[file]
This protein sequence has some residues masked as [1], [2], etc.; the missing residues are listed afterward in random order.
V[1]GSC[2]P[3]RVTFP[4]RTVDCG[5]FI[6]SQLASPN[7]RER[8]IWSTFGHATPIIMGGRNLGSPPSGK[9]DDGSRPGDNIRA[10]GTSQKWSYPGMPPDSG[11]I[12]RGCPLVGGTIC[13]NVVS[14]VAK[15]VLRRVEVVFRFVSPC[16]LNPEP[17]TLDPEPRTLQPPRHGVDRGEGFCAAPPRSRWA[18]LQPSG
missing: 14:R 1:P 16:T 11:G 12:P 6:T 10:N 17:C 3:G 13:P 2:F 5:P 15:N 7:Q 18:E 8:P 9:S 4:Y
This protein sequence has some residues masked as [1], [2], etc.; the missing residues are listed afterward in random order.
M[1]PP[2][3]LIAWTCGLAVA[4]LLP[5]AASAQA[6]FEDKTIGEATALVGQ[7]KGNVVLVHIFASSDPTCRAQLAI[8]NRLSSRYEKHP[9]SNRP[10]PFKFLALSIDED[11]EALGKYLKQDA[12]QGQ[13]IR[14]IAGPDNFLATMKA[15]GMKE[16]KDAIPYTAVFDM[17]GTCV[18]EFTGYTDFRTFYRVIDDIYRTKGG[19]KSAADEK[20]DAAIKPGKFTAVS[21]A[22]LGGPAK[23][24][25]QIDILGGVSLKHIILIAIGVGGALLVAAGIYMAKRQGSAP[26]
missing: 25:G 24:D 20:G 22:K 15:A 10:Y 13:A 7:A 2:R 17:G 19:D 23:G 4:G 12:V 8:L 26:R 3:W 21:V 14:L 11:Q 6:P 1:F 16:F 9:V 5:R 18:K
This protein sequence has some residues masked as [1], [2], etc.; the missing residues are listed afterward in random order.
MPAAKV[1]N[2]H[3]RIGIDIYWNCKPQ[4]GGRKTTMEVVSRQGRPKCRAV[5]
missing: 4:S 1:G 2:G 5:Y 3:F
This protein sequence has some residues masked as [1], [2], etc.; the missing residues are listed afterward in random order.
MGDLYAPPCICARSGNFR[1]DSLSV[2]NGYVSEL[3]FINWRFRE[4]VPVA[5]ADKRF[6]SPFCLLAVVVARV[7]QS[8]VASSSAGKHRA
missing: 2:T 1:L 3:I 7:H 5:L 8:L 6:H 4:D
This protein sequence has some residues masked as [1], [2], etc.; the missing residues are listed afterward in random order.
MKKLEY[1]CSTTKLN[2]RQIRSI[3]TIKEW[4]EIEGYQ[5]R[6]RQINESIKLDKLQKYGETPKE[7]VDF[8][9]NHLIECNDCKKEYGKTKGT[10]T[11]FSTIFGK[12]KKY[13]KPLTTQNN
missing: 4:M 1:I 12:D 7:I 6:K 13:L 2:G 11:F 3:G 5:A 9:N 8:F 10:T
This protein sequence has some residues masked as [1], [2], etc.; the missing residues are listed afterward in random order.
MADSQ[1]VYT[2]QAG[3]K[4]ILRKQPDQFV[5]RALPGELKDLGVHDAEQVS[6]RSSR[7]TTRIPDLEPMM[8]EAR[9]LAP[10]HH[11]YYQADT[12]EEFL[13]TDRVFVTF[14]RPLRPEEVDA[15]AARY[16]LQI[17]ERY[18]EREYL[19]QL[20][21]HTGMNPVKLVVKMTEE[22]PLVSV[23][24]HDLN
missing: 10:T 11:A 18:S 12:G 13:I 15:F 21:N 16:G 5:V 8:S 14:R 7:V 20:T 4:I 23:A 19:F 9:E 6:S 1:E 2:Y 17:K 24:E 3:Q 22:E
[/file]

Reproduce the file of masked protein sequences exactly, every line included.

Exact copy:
This protein sequence has some residues masked as [1], [2], etc.; the missing residues are listed afterward in random order.
V[1]GSC[2]P[3]RVTFP[4]RTVDCG[5]FI[6]SQLASPN[7]RER[8]IWSTFGHATPIIMGGRNLGSPPSGK[9]DDGSRPGDNIRA[10]GTSQKWSYPGMPPDSG[11]I[12]RGCPLVGGTIC[13]NVVS[14]VAK[15]VLRRVEVVFRFVSPC[16]LNPEP[17]TLDPEPRTLQPPRHGVDRGEGFCAAPPRSRWA[18]LQPSG
missing: 14:R 1:P 16:T 11:G 12:P 6:T 10:N 17:C 3:G 13:P 2:F 5:P 15:N 7:Q 18:E 8:P 9:S 4:Y
This protein sequence has some residues masked as [1], [2], etc.; the missing residues are listed afterward in random order.
M[1]PP[2][3]LIAWTCGLAVA[4]LLP[5]AASAQA[6]FEDKTIGEATALVGQ[7]KGNVVLVHIFASSDPTCRAQLAI[8]NRLSSRYEKHP[9]SNRP[10]PFKFLALSIDED[11]EALGKYLKQDA[12]QGQ[13]IR[14]IAGPDNFLATMKA[15]GMKE[16]KDAIPYTAVFDM[17]GTCV[18]EFTGYTDFRTFYRVIDDIYRTKGG[19]KSAADEK[20]DAAIKPGKFTAVS[21]A[22]LGGPAK[23][24][25]QIDILGGVSLKHIILIAIGVGGALLVAAGIYMAKRQGSAP[26]
missing: 25:G 24:D 20:G 22:K 15:A 10:Y 13:A 7:A 2:R 17:G 19:D 23:G 4:G 12:V 8:L 26:R 3:W 21:V 14:L 11:Q 6:P 1:F 16:F 9:V 5:R 18:K
This protein sequence has some residues masked as [1], [2], etc.; the missing residues are listed afterward in random order.
MPAAKV[1]N[2]H[3]RIGIDIYWNCKPQ[4]GGRKTTMEVVSRQGRPKCRAV[5]
missing: 4:S 1:G 2:G 5:Y 3:F
This protein sequence has some residues masked as [1], [2], etc.; the missing residues are listed afterward in random order.
MGDLYAPPCICARSGNFR[1]DSLSV[2]NGYVSEL[3]FINWRFRE[4]VPVA[5]ADKRF[6]SPFCLLAVVVARV[7]QS[8]VASSSAGKHRA
missing: 2:T 1:L 3:I 7:H 5:L 8:L 6:H 4:D
This protein sequence has some residues masked as [1], [2], etc.; the missing residues are listed afterward in random order.
MKKLEY[1]CSTTKLN[2]RQIRSI[3]TIKEW[4]EIEGYQ[5]R[6]RQINESIKLDKLQKYGETPKE[7]VDF[8][9]NHLIECNDCKKEYGKTKGT[10]T[11]FSTIFGK[12]KKY[13]KPLTTQNN
missing: 4:M 1:I 12:D 7:I 6:K 13:L 2:G 11:F 3:G 5:A 9:N 8:F 10:T
This protein sequence has some residues masked as [1], [2], etc.; the missing residues are listed afterward in random order.
MADSQ[1]VYT[2]QAG[3]K[4]ILRKQPDQFV[5]RALPGELKDLGVHDAEQVS[6]RSSR[7]TTRIPDLEPMM[8]EAR[9]LAP[10]HH[11]YYQADT[12]EEFL[13]TDRVFVTF[14]RPLRPEEVDA[15]AARY[16]LQI[17]ERY[18]EREYL[19]QL[20][21]HTGMNPVKLVVKMTEE[22]PLVSV[23][24]HDLN
missing: 10:T 11:A 18:S 12:G 13:I 15:F 21:N 16:G 5:V 8:S 14:R 7:V 20:T 4:I 23:A 19:F 9:E 6:S 1:E 2:Y 17:K 24:E 3:Q 22:E